Controlling soil acidity is the most important fertility management decision. As we go into fall, growers should look at soil test recommendations for lime requirements.
Water is required for lime to react with soil, therefore a fall application is preferred so that the next crop gets the benefit.
If your last soil test was more than two years ago, now is the time to test again. Soils change over time with management. High levels of production and high rainfall require more attention be given liming programs because nutrients are removed from the soil through crop removal or because they leach.
While pH is the master variable to determine the acidity of soil, most labs determine the lime requirement separately. The reactive capability of a particular sample varies from soil to soil and even within a field.
Soils with a high sand content (have a low Cation Exchange Capacity) require less lime to correct pH, but they may require liming more often than soils with higher clay contents.
A few basic categories of lime are widely available. Calcitic lime is mostly or all calcium carbonate limestone. Dolomitic lime is calcium carbonates and magnesium carbonates, with at least 6 percent elemental magnesium content. Marl, a granular or loosely consolidated material, is comprised of sea shell fragments and calcium carbonate.
Byproduct materials, offered as liming materials in some locations, must be approved by appropriate environmental regulatory agencies as agricultural liming materials.
The Mississippi Agricultural Liming Materials Act was passed in 1993. A few years later, Mississippi instituted, through a change in regulations, a two-tier lime grading system for calcitic and dolomitic-based materials. Marl products were not affected.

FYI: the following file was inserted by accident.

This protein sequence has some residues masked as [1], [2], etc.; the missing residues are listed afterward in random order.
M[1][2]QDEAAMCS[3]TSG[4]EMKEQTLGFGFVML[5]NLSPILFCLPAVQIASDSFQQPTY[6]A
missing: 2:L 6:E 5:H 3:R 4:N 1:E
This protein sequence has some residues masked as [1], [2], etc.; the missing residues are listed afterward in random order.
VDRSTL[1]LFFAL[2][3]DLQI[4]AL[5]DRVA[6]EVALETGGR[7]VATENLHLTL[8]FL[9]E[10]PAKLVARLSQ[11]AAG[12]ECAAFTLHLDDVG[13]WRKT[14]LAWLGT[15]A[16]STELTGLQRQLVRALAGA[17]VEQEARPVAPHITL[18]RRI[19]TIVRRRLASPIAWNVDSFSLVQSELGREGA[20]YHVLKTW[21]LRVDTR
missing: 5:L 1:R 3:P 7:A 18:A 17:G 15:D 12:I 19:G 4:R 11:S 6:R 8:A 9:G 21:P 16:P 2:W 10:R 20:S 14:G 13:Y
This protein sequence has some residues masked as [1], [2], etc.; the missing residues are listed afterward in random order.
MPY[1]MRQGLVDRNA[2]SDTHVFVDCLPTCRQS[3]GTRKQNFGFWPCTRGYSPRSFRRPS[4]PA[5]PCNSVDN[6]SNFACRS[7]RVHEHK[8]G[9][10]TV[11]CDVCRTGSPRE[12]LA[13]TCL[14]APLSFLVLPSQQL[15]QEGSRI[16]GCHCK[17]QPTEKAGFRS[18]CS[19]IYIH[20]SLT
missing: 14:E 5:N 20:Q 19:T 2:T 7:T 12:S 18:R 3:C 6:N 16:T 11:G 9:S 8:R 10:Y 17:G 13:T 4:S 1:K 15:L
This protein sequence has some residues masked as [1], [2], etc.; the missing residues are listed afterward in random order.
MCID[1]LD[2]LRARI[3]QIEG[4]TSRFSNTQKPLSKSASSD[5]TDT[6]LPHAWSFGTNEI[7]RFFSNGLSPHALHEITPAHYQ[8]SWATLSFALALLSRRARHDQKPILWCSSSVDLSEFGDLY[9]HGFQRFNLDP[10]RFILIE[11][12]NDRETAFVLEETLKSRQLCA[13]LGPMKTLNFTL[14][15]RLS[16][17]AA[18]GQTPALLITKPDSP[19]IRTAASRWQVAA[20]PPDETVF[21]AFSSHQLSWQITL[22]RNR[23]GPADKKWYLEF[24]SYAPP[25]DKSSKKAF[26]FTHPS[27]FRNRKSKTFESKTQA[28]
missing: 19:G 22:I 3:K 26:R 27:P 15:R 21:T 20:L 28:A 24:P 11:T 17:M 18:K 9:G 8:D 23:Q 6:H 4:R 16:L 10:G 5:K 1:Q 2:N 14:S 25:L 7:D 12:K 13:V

In the change, lime that met previous regulatory requirements was Grade A. Grade B lime may have coarser particles or a lower Calcium Carbonate Equivalent.
Finer lime particles react more quickly than coarser particles, thus neutralizing soil acidity more rapidly. Mississippi Grade A lime may be difficult to locate due to transportation issues. Consultants should recommend and growers should use the best quality lime available.
Information about the relative values of different lime materials is available at local Mississippi Extension offices and on the MSU Extension Service Web site at http://msucares.com/pubs/infosheets/is1587.htm.
Because lime worked into soil reacts faster, apply it prior to any fall tillage. Lime in conservation tillage systems requires careful attention, especially if fertilizers have been applied to the surface for several growing seasons.
The soil surface should be sampled separately in long-term conservation tillage systems. Double-sample fields, one from the regular 0- to 6-inch depth, the other sample from 0 to 2 inches.
Use soil test recommendations from the regular sample for nutrient applications, and recommendations from the other sample for lime management.
Lime in much of the Mid-South is a significant investment due to the transportation costs. Producers are somewhat wary of large lime requirements. Where more than 2.5 tons per acre is recommended, it is acceptable to split the application over two years.
Some producers facing enormous lime bills in recent years and some researchers have found variable rate application based on intensive soil sampling and mapping is effective in correcting acidity while controlling costs.
Here’s what to do:
• sample fields for lime requirements,
• locate and purchase good quality lime, and
• apply as soon as possible.
Larry Oldham is a Mississippi Extension soil specialist.